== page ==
Wednesday, November 24, 2010

"Samuel Plimsoll"

"Samuel Plimsoll"
1824 ~ 1898
During the 19th century, British trade with the rest of the world was growing rapidly. The large number of ships being wrecked each year caused greater and greater concern. For example, in the year 1873-4, 411 ships sank around the British coast, with the loss of 506 lives. Overloading and poor maintenance made some ships so dangerous that they became known as 'coffin ships'. One of the first attempts to force ships to carry loading marks for safety was made in 1835 by Lloyd's Register, a large company that insured ships. They introduced rules about loading, but these only applied to those ships registered with the Lloyd's company itself. Other ship-owners could still do as they liked when they loaded their ships. If they chose to disregard safety, no one would stop them.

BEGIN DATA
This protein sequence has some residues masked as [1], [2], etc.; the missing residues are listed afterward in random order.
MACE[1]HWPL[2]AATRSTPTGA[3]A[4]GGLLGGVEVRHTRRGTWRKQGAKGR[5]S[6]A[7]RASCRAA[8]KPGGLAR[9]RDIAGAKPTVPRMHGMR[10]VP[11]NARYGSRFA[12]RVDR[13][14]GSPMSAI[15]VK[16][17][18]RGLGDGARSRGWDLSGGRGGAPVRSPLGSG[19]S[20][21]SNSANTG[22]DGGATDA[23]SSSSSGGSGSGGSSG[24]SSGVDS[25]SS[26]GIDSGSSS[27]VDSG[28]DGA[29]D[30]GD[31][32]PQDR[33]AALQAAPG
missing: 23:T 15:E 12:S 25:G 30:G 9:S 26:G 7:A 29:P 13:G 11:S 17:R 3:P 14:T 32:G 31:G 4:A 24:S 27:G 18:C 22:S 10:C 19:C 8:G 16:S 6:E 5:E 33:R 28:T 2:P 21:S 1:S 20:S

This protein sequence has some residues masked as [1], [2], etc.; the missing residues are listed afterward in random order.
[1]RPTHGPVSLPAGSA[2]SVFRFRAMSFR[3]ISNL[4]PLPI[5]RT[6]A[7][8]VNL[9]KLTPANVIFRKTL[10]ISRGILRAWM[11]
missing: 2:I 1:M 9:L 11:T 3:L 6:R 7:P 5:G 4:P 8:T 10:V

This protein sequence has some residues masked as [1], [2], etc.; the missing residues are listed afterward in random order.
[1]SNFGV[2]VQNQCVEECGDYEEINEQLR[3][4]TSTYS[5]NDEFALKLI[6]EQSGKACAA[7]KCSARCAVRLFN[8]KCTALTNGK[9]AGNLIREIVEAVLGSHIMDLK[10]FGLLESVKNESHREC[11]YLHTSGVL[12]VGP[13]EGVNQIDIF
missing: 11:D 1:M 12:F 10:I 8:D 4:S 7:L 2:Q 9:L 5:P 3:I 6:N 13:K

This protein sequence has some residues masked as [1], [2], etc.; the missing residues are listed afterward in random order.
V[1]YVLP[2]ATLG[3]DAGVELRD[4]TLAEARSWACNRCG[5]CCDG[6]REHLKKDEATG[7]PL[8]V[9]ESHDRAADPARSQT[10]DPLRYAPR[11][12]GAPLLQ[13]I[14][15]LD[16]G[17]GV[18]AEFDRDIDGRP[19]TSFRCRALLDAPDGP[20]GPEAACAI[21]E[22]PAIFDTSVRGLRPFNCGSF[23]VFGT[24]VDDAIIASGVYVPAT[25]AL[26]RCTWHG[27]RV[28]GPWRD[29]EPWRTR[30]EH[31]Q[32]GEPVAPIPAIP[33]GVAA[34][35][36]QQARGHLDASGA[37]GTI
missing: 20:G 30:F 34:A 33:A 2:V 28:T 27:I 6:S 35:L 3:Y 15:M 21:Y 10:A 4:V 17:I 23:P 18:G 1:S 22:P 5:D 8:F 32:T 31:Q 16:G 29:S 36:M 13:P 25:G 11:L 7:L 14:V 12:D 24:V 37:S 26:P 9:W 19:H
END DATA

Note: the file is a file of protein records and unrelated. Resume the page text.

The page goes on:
Seamen worried about the dangerous condition of ships, and many refused to go to sea. In 1855, a group of seafarers calling themselves 'The seamen of Great Britain' wrote to Victoria the then Queen, complaining that courts had found them guilty of desertion when they complained about going to sea in dangerous ships. Around the same time, an inspector of prisons reported that nine out of twelve prisoners in the jails of south-west England were seamen, imprisoned for twelve weeks for refusing to sail in ships they considered to be un-seaworthy, or without enough crew. In one case in 1866, the whole crew was jailed, when they refused to set sail on an old ship.